Shortly after the Bybee Memo was leaked, Goldsmith was asked by the White House if he could reaffirm the legal advice contained in the Bybee Memo. Because the analysis in that document was essentially the same as the Yoo Memo, which he had already withdrawn, Goldsmith concluded that he could not affirm the Bybee Memo. He consulted with Comey and Philbin, who agreed with his decision, and on June 15, 2004, Goldsmith informed Attorney General Ashcroft that he had concluded that the Department should withdraw the Bybee Memo. Although Ashcroft was “not happy about it,” according to Goldsmith, he supported the decision. The following day, June 16, 2004, Goldsmith submitted a letter of resignation to become effective August 6, 2004.


Goldsmith was determined to complete his replacement for the Yoo Memo before he left the Department, and he also assigned an OLC line attorney to prepare a replacement for the Bybee Memo.93 At some point during the summer,
however, it became apparent that the Yoo Memo could not be replaced by August, and Goldsmith decided to advance his departure date to July 17, 2004. [Note, this last passage is followed by a long redaction.]

93 Several replacement drafts for the Bybee Memo were prepared under Goldsmith’s direction, the last of which was dated July 16, 2004.

So the story is that at some point Goldsmith decided he couldn’t finish the Yoo memo–at least not by August–and so he just left.

And while Levin seems to have believed two months later that it was still in the works, the OPR Report says “sometime thereafter [after July 17], the Defense Department reportedly informed OLC that it no longer needed a replacement for the Yoo Memo.” There’s a lot that stinks about that statement: the term “reportedly,” which suggests that OPR saw no documentation about that decision, the vagueness regarding the timing, and the apparent disinterest in explaining why DOD would no longer need the memo after it had been deemed so important in earlier periods.

Now, the OPR Report, at least, appears to believe the 24 techniques originally approved by Rummy was what governed DOD interrogations after the withdrawal of the Yoo memo (suggesting that DOD was satisfied with those 24 techniques). It mentions Philbin’s statement to HPSCI on July 14, as if that were definitive. Though Levin’s comment–noting that he has no idea when and how OLC authorized those techniques–suggests some doubt.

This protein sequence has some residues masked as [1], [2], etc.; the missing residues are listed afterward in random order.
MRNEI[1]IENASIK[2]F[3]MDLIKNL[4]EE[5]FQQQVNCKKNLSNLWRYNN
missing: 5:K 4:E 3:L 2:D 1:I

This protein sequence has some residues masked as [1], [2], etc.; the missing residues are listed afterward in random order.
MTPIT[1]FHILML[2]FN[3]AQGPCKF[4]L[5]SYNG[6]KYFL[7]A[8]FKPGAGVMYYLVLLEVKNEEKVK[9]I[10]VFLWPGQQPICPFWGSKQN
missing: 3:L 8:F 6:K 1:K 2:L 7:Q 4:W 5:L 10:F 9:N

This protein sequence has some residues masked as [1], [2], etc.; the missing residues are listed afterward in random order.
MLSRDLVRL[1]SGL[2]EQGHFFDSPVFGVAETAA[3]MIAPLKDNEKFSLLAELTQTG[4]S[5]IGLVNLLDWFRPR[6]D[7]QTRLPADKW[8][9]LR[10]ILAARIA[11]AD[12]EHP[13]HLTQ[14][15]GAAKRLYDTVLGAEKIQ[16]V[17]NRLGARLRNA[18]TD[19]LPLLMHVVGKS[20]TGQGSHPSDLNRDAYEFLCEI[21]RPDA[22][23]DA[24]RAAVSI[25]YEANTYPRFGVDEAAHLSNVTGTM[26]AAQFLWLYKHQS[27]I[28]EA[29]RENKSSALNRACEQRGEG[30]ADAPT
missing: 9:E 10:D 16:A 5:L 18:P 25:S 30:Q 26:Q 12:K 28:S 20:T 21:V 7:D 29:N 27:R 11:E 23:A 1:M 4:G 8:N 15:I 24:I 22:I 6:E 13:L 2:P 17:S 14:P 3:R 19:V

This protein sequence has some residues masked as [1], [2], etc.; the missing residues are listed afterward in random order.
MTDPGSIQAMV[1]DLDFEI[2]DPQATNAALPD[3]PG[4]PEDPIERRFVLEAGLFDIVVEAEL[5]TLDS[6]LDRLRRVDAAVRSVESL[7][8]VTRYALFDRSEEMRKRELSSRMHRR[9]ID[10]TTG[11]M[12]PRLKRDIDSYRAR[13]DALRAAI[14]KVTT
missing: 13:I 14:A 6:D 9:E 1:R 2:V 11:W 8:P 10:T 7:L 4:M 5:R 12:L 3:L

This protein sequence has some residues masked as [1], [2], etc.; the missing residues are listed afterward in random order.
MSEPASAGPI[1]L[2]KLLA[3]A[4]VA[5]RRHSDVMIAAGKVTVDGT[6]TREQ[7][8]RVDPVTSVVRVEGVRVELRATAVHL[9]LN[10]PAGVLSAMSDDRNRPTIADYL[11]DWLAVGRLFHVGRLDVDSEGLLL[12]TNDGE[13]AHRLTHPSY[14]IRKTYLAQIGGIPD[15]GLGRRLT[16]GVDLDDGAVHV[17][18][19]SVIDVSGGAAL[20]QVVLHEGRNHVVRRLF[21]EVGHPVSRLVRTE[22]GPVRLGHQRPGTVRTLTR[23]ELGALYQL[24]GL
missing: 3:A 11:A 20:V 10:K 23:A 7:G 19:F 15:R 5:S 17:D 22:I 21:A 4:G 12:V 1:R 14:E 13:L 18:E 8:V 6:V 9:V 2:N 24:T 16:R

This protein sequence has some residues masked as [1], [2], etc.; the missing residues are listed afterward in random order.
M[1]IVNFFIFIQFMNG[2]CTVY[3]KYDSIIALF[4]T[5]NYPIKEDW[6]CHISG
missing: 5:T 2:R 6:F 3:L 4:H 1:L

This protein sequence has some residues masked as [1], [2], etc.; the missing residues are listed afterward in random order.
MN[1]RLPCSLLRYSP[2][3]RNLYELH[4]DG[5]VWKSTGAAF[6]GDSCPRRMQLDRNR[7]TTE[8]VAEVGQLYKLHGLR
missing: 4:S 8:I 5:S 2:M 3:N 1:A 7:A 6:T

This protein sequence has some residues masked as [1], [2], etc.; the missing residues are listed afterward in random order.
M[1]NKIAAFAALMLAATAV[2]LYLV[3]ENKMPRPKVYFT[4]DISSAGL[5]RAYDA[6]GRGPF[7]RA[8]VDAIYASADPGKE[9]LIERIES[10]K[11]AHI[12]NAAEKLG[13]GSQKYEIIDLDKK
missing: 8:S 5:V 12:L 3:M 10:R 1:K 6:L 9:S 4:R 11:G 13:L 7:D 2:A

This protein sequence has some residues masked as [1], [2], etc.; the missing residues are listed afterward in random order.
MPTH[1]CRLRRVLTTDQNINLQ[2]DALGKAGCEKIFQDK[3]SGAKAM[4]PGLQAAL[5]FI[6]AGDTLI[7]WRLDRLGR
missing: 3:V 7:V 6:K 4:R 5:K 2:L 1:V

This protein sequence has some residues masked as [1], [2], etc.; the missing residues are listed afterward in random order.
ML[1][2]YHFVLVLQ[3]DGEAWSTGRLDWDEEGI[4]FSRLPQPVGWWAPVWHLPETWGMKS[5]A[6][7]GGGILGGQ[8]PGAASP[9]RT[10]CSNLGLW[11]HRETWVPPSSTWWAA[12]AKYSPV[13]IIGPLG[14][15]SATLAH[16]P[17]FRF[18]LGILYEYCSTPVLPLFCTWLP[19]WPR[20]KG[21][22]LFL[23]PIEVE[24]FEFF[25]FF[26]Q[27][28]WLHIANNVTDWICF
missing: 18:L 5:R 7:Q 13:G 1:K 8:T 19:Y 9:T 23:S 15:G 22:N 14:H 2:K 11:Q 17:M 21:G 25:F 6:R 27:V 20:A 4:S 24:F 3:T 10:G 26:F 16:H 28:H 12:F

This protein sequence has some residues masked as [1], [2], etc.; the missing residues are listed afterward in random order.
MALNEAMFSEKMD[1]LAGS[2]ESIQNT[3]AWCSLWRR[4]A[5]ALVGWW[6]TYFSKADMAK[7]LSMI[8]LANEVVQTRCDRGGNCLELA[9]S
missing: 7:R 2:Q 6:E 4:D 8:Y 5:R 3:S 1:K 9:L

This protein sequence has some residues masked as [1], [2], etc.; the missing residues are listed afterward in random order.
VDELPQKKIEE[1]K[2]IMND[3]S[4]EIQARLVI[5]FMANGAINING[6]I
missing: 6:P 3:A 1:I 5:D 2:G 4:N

I’m particularly intrigued, though, by Levin’s mention of a July 17 Goldsmith fax reiterating approval of the 24 techniques.

One explanation for that fax is that it was actually draft number 14 reported in the OPR Report–that that reiteration of approval for the 24 techniques was a draft OLC memo. That would be significant because it would suggest that Goldsmith was combining the general authorization for DOD torture with specific techniques.  He may have tried to do that. The OPR Report describes his confusion as to why Bybee One and Two were dated with the same date, suggesting he thought a generalized memo distinct from a specific one might be particularly dangerous. If so, would that suggest that one reason Goldsmith realized he couldn’t finish Yoo replacement before August might be because someone objected to including actual techniques in the more generalized authorization?

Then again, it’s possible that Goldsmith just sent a fax on his way out the door in an attempt to make sure DOD stuck to the limits of the 24 techniques. Significantly, the problem that both Goldsmith and Philbin had with the Yoo memo was that it would serve as a blank check for new torture techniques. Goldsmith even complained that Philbin had given an oral caution–but no written one–that DOD should stick to the 24 techniques in 2003, when Yoo issued the DOD memo.

The broad nature of the memorandum’s legal advice troubled [Goldsmith] because it could have been used to justify many additional interrogation techniques.. As he later explained in an email to other OLC attorneys, he saw the Yoo Memo as a “blank check” to create new interrogation procedures without further DOJ review or approval.

Philbin responded to that email as follows:

John’s March memorandum was not a blank check at least as of the time [Jennifer Koester] started work at DoD OGC (Summer 2003) because I told her to make sure they did not go beyond the Rumsfeld approved procedures and did not rely on the memo. This was only an oral caution but please do not sell us short by ignoring it.

Goldsmith answered as follows: “I’m not selling anyone short – It’s just that Haynes said he heard nothing about that advice.”

Goldsmith’s memorialization that the 24 techniques (but presumably only the 24 techniques) had been authorized was one of the last things he did at DOJ. That he made the effort suggests that he believed such a written reminder was necessary to ensure DOD stick within limits authorized by OLC (though, as Levin reminds, they really hadn’t been, not formally). That he made the effort also suggests he thought such a warning would work to make DOD stick within the limits of those 24 techniques. Given that the White House issued some kind of memo on torture just 4 days after Goldsmith left (see document 63 at PDF 81), that might be overly optimistic.

In any case, it’s not clear what authorization DOD relied on after Goldsmith left.